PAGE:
• A clot is a transient dance to stop bleeding until the vessel can be repaired.
• Platelets secrete a chemical partially responsible for the invasion of fibroblasts which form a scar at the site or defect.  
• When the clot is no longer required, clot retraction occurs to prevent haemmorage. The clot is dissolved by plasmin, a fibrolinic enzyme.  
• Phagocytic white blood cells remove debris and products of clot dissolution.  
The main function of the blood is to carry Oxygen (O2) to sites for Cellular respiration  and Carbon Dioxide (CO2)  to Lungs for expulsion and Wastes to the Kidneys for expulsion. Further to that it also has the function of maintaining the ph of the body maintaining the body temperature. The blood also carries electrolytes in plasma for membrane excitability and  osmotic function. The blood also has other duties viz defending the body against infection, invading disease causing cells and cancer cells.

Posted in: Physiology | 0 comments


By Jujitsu, 2016-01-07


When training the body will lose fluids. This can have a deleterious effect on the body and its systems and cause collapse.

It will be important, particularly in warm environments, or high humidity, or altitude to rehydrate effectively.

The body is set up in a way that through the digestive system, water and salts can be re-absorbed by ingested fluids. These substances are vital to support life and facilitate the function of other organs. Water unfortunately has a high surface tension and in itself is not quickly absorbed. Yet the only active way to replace water lost through dehydration is by ingestion.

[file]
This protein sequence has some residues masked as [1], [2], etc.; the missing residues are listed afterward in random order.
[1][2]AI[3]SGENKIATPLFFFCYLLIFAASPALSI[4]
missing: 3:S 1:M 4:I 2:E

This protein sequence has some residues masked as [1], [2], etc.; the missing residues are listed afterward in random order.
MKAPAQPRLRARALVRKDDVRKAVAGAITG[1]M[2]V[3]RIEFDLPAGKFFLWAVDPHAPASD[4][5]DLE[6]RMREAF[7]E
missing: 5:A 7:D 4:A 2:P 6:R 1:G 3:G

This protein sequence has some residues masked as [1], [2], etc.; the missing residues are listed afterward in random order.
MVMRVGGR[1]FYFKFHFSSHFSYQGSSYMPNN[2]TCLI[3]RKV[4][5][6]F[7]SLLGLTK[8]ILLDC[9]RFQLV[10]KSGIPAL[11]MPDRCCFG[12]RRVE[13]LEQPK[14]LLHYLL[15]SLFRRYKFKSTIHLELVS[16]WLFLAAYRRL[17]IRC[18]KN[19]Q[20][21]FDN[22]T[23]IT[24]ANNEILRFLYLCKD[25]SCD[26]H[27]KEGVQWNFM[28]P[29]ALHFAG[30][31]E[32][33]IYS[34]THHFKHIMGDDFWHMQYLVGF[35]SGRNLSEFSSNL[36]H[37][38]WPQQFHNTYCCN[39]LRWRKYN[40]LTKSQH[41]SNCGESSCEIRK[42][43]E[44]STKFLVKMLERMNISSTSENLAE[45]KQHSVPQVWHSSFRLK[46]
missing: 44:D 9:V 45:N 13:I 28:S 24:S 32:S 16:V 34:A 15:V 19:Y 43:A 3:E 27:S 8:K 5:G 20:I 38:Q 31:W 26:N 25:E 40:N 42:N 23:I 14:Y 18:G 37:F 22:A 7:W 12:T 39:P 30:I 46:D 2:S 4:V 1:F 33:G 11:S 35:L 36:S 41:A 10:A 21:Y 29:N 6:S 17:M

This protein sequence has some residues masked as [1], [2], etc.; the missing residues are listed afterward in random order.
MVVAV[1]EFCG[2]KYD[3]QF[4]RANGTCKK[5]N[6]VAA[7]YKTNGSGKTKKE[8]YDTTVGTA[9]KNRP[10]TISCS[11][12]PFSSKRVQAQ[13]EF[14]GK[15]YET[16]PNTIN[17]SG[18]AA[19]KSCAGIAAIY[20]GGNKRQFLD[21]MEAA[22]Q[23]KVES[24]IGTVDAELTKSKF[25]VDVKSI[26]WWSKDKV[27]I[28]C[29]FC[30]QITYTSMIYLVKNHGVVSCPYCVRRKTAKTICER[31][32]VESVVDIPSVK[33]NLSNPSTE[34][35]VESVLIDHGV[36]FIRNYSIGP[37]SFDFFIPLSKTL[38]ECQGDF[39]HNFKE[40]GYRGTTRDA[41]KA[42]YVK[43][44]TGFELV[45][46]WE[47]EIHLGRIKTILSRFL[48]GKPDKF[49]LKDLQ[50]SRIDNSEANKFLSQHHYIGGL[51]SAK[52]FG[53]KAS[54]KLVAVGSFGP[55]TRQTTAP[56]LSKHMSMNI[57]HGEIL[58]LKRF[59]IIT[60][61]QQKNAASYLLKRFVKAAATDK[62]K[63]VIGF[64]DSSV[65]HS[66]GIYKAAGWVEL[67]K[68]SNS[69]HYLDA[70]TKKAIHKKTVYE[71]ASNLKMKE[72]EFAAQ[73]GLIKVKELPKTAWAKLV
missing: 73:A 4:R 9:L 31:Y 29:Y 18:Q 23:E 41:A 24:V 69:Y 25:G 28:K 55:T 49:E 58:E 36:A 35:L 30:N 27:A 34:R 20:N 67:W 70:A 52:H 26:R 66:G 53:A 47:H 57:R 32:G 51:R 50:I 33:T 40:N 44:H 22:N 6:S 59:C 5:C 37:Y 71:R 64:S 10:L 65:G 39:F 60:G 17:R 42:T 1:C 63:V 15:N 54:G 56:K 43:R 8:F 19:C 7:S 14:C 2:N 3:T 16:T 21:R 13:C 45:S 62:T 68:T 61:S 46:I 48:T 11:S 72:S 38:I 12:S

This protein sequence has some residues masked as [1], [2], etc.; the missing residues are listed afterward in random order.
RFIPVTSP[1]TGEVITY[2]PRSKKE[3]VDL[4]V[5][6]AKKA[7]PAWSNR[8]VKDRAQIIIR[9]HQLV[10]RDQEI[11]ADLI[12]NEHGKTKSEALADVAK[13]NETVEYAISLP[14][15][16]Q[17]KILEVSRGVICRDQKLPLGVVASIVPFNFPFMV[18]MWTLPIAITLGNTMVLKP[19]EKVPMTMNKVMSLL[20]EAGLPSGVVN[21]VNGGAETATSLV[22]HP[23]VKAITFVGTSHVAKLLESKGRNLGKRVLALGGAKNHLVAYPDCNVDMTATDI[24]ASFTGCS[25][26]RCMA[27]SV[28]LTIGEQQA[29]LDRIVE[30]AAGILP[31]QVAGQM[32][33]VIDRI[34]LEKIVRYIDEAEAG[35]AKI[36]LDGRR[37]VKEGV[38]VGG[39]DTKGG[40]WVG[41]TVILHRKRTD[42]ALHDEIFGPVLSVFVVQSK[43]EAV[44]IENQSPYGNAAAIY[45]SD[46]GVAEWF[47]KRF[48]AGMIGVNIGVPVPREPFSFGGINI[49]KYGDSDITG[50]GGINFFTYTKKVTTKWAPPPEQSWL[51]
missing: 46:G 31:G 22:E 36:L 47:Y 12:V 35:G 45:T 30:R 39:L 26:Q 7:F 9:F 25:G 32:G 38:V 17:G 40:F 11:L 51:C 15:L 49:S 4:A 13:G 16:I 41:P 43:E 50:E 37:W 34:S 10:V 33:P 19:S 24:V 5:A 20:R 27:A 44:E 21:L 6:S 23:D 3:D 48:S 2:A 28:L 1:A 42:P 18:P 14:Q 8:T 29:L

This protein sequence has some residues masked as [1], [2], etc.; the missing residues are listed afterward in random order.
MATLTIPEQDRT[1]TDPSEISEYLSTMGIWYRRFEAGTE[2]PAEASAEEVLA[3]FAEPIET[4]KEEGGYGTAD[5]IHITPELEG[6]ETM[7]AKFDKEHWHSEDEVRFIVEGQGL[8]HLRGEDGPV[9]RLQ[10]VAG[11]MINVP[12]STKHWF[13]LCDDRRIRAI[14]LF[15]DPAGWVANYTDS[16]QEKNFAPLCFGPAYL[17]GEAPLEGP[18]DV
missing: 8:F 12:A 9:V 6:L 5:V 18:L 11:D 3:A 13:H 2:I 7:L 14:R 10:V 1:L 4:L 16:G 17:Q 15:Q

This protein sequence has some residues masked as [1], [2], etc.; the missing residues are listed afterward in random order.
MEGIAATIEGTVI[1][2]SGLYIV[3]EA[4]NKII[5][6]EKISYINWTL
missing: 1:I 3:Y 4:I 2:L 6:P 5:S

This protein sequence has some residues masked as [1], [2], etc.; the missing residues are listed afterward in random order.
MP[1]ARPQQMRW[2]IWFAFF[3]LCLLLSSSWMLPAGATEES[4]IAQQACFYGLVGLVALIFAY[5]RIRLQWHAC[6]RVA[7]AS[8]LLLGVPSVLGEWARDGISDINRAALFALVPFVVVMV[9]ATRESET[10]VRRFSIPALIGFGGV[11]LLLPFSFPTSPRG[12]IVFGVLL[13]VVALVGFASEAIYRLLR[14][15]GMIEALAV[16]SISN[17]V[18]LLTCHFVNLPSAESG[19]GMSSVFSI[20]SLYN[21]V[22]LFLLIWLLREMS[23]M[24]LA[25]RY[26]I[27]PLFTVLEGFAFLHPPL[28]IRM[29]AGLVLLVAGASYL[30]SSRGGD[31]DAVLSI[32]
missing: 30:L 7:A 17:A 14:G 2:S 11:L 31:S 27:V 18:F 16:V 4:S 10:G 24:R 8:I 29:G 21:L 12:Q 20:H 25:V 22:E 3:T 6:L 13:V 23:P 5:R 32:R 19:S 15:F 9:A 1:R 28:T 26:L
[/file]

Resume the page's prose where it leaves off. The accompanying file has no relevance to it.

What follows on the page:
We have found through science that the most effective way to increase water absorption in the body is to change its properties and make it isotonic.  This involves adding some sugar syrup to about 1% per volume which will act to hold the water within the gastrointestinal tract long enough for sufficient quantities to be absorbed.

Making an isotonic fluid.

In training you will need about 2 litres of isotonic fluid for ingestion.

Take a suitably sized jug and add 2 litres of water. Tap water is as good as bottled water. Then add approximated 1% of the total volume of sugar syrup, something like Ribena or other propriety diluting juice. The effect will be that the water will have a hint of flavour and a hint of colour. Half a teaspoon of salt into the solution will help break the tensile strength of the water molecule thereby facilitating the easy transference of fluids in the G.I. tract.

By using too much syrup, the fluid will be held in the stomach where the sugar will be broken down. This may cause a feeling of tiredness, nausea and actual sickness during training as blood is redirected to the digestive system, to digest the fluids, instead of the muscles.


Should you need any further advice on this issue, please contact 

Scottish Ju Jitsu Association
Coaching Unit
93 Douglas Street

(01382) 201601

Posted in: Physiology | 0 comments